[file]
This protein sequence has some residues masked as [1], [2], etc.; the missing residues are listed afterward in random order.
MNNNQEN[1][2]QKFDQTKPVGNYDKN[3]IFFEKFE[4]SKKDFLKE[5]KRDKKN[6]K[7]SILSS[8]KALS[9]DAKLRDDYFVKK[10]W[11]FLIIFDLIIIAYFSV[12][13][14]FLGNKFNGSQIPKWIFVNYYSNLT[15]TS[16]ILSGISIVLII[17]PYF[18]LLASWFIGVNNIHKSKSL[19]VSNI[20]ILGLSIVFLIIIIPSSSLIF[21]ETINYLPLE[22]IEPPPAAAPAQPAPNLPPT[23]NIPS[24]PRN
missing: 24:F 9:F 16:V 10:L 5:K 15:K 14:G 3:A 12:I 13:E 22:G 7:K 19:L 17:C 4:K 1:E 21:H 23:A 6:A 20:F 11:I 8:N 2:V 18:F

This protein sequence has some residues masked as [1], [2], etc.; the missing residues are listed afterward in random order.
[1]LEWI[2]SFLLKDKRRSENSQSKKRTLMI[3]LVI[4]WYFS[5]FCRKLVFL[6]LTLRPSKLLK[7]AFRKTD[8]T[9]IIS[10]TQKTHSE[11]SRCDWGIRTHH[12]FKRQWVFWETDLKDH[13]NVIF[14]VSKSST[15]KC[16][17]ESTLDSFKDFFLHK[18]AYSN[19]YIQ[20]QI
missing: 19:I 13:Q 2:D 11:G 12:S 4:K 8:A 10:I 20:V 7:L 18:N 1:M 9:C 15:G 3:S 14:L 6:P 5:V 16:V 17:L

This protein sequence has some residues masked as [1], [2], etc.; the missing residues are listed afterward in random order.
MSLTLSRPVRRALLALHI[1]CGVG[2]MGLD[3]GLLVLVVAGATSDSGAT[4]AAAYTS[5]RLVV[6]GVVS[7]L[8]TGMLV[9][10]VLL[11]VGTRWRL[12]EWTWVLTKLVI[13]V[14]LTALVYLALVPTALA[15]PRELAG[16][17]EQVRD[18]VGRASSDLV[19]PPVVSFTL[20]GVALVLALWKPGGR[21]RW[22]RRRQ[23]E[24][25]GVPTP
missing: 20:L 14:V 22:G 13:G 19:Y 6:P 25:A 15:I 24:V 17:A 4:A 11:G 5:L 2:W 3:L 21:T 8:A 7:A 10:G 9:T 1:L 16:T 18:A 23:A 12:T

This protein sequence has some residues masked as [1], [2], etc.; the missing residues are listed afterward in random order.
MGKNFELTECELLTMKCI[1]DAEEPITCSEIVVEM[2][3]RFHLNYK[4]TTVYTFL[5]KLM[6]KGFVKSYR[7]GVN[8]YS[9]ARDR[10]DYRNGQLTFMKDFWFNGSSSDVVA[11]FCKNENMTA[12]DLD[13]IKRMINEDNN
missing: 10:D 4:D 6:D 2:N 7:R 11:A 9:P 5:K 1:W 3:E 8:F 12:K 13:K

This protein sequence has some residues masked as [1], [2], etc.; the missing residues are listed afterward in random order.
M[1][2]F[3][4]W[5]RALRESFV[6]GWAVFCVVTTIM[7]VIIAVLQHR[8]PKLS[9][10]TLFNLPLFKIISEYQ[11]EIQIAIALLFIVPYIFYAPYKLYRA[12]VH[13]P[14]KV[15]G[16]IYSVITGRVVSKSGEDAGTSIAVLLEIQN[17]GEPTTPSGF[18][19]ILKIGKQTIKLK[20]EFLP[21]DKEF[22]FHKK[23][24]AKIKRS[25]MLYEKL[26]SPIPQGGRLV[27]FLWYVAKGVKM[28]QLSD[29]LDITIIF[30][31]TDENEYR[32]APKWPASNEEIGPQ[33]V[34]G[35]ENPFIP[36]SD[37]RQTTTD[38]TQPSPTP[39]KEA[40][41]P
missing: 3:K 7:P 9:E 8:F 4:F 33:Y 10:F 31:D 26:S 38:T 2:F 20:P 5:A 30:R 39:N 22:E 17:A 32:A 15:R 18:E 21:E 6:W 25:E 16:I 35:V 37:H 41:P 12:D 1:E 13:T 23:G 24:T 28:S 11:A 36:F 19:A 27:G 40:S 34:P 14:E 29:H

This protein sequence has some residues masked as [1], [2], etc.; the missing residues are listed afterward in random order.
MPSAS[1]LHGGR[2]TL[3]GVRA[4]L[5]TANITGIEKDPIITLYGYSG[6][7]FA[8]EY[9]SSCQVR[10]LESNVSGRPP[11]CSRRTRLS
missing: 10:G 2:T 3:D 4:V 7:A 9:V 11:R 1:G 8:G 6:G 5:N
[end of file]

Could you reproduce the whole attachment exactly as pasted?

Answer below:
This protein sequence has some residues masked as [1], [2], etc.; the missing residues are listed afterward in random order.
MNNNQEN[1][2]QKFDQTKPVGNYDKN[3]IFFEKFE[4]SKKDFLKE[5]KRDKKN[6]K[7]SILSS[8]KALS[9]DAKLRDDYFVKK[10]W[11]FLIIFDLIIIAYFSV[12][13][14]FLGNKFNGSQIPKWIFVNYYSNLT[15]TS[16]ILSGISIVLII[17]PYF[18]LLASWFIGVNNIHKSKSL[19]VSNI[20]ILGLSIVFLIIIIPSSSLIF[21]ETINYLPLE[22]IEPPPAAAPAQPAPNLPPT[23]NIPS[24]PRN
missing: 24:F 9:F 16:V 10:L 5:K 15:K 14:G 3:A 12:I 13:E 22:G 7:K 19:L 17:C 4:K 1:E 21:H 23:A 6:A 20:F 11:I 8:N 2:V 18:F

This protein sequence has some residues masked as [1], [2], etc.; the missing residues are listed afterward in random order.
[1]LEWI[2]SFLLKDKRRSENSQSKKRTLMI[3]LVI[4]WYFS[5]FCRKLVFL[6]LTLRPSKLLK[7]AFRKTD[8]T[9]IIS[10]TQKTHSE[11]SRCDWGIRTHH[12]FKRQWVFWETDLKDH[13]NVIF[14]VSKSST[15]KC[16][17]ESTLDSFKDFFLHK[18]AYSN[19]YIQ[20]QI
missing: 19:I 13:Q 2:D 11:G 12:S 4:K 8:A 10:I 20:V 7:L 18:N 1:M 9:C 15:G 3:S 14:L 6:P 5:V 16:V 17:L

This protein sequence has some residues masked as [1], [2], etc.; the missing residues are listed afterward in random order.
MSLTLSRPVRRALLALHI[1]CGVG[2]MGLD[3]GLLVLVVAGATSDSGAT[4]AAAYTS[5]RLVV[6]GVVS[7]L[8]TGMLV[9][10]VLL[11]VGTRWRL[12]EWTWVLTKLVI[13]V[14]LTALVYLALVPTALA[15]PRELAG[16][17]EQVRD[18]VGRASSDLV[19]PPVVSFTL[20]GVALVLALWKPGGR[21]RW[22]RRRQ[23]E[24][25]GVPTP
missing: 20:L 14:V 22:G 13:G 19:Y 6:P 25:A 15:I 24:V 17:A 4:A 11:G 5:L 2:W 3:L 21:T 8:A 7:A 10:G 9:T 1:L 16:T 18:A 23:A 12:T

This protein sequence has some residues masked as [1], [2], etc.; the missing residues are listed afterward in random order.
MGKNFELTECELLTMKCI[1]DAEEPITCSEIVVEM[2][3]RFHLNYK[4]TTVYTFL[5]KLM[6]KGFVKSYR[7]GVN[8]YS[9]ARDR[10]DYRNGQLTFMKDFWFNGSSSDVVA[11]FCKNENMTA[12]DLD[13]IKRMINEDNN
missing: 10:D 4:D 6:D 2:N 7:R 11:A 9:P 5:K 1:W 3:E 8:F 12:K 13:K

This protein sequence has some residues masked as [1], [2], etc.; the missing residues are listed afterward in random order.
M[1][2]F[3][4]W[5]RALRESFV[6]GWAVFCVVTTIM[7]VIIAVLQHR[8]PKLS[9][10]TLFNLPLFKIISEYQ[11]EIQIAIALLFIVPYIFYAPYKLYRA[12]VH[13]P[14]KV[15]G[16]IYSVITGRVVSKSGEDAGTSIAVLLEIQN[17]GEPTTPSGF[18][19]ILKIGKQTIKLK[20]EFLP[21]DKEF[22]FHKK[23][24]AKIKRS[25]MLYEKL[26]SPIPQGGRLV[27]FLWYVAKGVKM[28]QLSD[29]LDITIIF[30][31]TDENEYR[32]APKWPASNEEIGPQ[33]V[34]G[35]ENPFIP[36]SD[37]RQTTTD[38]TQPSPTP[39]KEA[40][41]P
missing: 3:K 7:P 9:E 8:F 4:F 33:Y 10:F 31:D 26:S 38:T 2:F 20:P 5:A 30:R 39:N 22:E 17:A 32:A 15:R 18:E 21:E 6:W 25:E 16:I 35:V 37:H 41:P 12:D 1:E 13:T 23:G 24:T 28:S 11:A 36:F 19:A 27:G 40:S 34:P 14:E 29:H

This protein sequence has some residues masked as [1], [2], etc.; the missing residues are listed afterward in random order.
MPSAS[1]LHGGR[2]TL[3]GVRA[4]L[5]TANITGIEKDPIITLYGYSG[6][7]FA[8]EY[9]SSCQVR[10]LESNVSGRPP[11]CSRRTRLS
missing: 10:G 2:T 3:D 4:V 7:A 9:V 11:R 1:G 8:G 6:G 5:N